The crossover line is thin. Very thin, in the sense that one day you are still a member of the Pregnancy Club where you’ve gotten to know some new friends, bought new clothes and with whom you’ve been enrolled in a 9-month course on birth and delivery, with enough books to last through three deliveries. You’ve made a birth plan, studied signs of pre-term labor and most likely you’ve made friends with your midwife or Douala.
Then with one trip to the hospital, you switch right out of that Club and into the Parenthood Club. Five hundred new books to read, different friends to be made. You are learning about colostrum, sore breasts, pumps and how much pressure there is to breastfeed. What if breastfeeding isn't as easy as people say? And even if it is, you are counting wet diapers, trying to do everything according to directions and... all the while longing for sleep! Your baby may be crying and your own tears may flow.
You knew you’d be changing Clubs. You’ve been waiting for this day for ages. Still, the shock - and delight - is indescribable and the stress and new sense of responsibility are immeasurable. Absolutely life changing.
It’s a lot to take in. It always was, but the world moves so much faster now. It’s no longer the custom to take off work a month early to make curtains for the baby’s room. And once you come home with your baby, the block looks empty of other parents with babies the age of yours. You may have worked at your paying job right up to your due date. That's where many of your friends still are. Now, suddenly you are “at home,” often with no preparation for how you will handle being home for a year (Canada). It can be a major adjustment.
In some ways it’s like jumping off one merry-go-round as you jump onto a different merry-go-round with no time between to catch your breath.
IT’S TIME TO SLOW DOWN. Slowing down to the speed of a baby requires you to learn new habits, lower your expectations, and let your house go, temporarily. Sleep when the baby sleeps (everyone tells you this but it's easier said than done!). Allow some crying (both yours and your baby’s) and resist trying to keep your baby happy all the time - all babies need to cry sometimes. Sleep Consultation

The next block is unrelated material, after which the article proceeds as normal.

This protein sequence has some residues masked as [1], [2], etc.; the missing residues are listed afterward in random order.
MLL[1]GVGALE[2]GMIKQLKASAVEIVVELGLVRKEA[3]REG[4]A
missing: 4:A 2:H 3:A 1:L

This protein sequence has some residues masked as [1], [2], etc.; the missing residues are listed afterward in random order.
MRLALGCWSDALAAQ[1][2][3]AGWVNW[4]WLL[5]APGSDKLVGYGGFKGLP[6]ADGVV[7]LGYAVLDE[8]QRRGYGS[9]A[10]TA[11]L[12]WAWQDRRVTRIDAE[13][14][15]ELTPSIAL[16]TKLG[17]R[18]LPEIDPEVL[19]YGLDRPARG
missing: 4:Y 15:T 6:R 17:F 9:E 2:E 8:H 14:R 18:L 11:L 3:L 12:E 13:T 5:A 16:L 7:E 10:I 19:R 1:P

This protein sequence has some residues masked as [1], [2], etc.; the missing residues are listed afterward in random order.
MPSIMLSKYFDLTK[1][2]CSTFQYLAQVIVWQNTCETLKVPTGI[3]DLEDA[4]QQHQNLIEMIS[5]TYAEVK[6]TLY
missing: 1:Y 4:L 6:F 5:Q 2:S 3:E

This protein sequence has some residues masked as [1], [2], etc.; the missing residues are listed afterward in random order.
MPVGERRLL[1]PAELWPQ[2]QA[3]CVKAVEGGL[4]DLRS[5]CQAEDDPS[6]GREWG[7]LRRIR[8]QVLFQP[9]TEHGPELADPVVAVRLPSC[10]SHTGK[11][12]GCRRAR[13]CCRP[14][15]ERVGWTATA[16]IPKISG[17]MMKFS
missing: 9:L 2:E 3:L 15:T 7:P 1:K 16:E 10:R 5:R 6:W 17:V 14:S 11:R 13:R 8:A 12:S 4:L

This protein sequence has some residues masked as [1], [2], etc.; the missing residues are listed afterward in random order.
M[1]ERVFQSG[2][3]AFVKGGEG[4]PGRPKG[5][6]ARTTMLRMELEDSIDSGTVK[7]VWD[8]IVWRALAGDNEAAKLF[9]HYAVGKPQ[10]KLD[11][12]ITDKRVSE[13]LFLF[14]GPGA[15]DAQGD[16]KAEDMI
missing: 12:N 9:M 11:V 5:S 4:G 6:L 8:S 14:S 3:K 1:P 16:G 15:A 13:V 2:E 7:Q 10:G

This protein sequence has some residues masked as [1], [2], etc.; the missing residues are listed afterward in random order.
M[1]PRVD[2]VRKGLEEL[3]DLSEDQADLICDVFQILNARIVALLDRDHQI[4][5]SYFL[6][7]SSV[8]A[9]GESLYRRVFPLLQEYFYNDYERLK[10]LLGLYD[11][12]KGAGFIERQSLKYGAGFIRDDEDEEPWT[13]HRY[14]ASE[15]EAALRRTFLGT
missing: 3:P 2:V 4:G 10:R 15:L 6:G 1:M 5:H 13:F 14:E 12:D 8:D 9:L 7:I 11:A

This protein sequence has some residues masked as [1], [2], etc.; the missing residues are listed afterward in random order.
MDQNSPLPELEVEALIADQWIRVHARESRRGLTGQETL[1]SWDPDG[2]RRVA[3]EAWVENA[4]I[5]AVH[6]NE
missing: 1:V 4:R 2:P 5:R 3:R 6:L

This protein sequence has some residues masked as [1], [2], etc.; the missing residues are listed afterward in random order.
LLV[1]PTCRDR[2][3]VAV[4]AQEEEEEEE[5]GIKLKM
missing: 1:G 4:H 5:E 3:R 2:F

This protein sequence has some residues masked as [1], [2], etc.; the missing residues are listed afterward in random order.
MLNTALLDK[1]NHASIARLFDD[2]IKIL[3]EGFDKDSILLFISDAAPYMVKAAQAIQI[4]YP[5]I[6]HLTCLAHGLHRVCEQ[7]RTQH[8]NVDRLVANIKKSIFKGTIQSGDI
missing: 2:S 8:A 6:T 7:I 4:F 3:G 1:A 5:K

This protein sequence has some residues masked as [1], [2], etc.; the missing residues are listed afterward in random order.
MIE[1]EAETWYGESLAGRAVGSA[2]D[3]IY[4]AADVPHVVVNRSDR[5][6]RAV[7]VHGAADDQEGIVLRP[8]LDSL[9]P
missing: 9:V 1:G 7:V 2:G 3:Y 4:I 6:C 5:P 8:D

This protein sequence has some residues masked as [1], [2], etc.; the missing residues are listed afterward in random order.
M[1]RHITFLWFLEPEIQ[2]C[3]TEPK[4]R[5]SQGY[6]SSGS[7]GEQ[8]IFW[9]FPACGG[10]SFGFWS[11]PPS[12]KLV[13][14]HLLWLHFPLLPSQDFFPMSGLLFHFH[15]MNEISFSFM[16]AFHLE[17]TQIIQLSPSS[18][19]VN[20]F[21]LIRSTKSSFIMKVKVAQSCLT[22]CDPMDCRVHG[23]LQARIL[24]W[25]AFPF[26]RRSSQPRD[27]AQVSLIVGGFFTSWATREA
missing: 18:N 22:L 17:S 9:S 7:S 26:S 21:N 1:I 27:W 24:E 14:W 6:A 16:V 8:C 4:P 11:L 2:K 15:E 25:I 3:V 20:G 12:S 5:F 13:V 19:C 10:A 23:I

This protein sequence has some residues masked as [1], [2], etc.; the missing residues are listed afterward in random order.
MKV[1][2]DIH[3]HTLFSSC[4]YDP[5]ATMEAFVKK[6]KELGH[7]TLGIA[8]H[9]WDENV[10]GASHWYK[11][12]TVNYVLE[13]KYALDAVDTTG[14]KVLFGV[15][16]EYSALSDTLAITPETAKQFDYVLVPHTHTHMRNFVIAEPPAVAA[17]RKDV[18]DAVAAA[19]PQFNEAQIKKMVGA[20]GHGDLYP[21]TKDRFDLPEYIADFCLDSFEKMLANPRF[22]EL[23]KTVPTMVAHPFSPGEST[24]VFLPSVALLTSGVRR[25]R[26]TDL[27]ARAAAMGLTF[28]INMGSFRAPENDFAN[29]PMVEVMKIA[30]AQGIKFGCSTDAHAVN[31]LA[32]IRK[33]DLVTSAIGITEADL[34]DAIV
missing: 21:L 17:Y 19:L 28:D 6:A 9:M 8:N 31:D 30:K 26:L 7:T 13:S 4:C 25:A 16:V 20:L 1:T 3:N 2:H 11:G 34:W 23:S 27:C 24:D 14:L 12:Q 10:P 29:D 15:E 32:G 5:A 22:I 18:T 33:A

TAKE TIME TO GAZE AT YOUR BABY AFTER FEEDINGS. She/he is the most charming baby you've ever seen. Gazing at and being gazed upon by your newborn begins the magic dance that leads to a strong attachment for dads as well as moms.
CHOOSE A COMFORTABLE CHAIR in your house where the sun comes in. Stock it with coffee or tea, new magazines and a novel. If people offer help ask for food. Prepared meals, please. If you are using cloth diapers, buy a couple of weeks or a month of a diaper service just to get you started.
IF BREASTFEEDING IS STILL A STRUGGLE even after getting help from a lactation service, it may be time to consider changing to formula. No guilt. Pumping can take a lot of time and may not be what you want to spend your time doing. Babies thrive as long as they are fed. Period. If breastfeeding is going smoothly between you and your baby, certainly keep it up - with feedings spaced approximately every 3 hours during the day and at least twice overnight. If that surprises you, let's set up a phone appointment to discuss a feeding routine that works best for you and your baby.
The best Club you can belong to now is your Family Club. Rely on your own common sense, seek your physician's opinion on anything medical (including your baby's rate of weight gain if anyone makes you worry), seek immediate help if you feel depression sneaking in, and remember always... YOU ARE EXACTLY THE PARENT(S) THIS BABY NEEDS!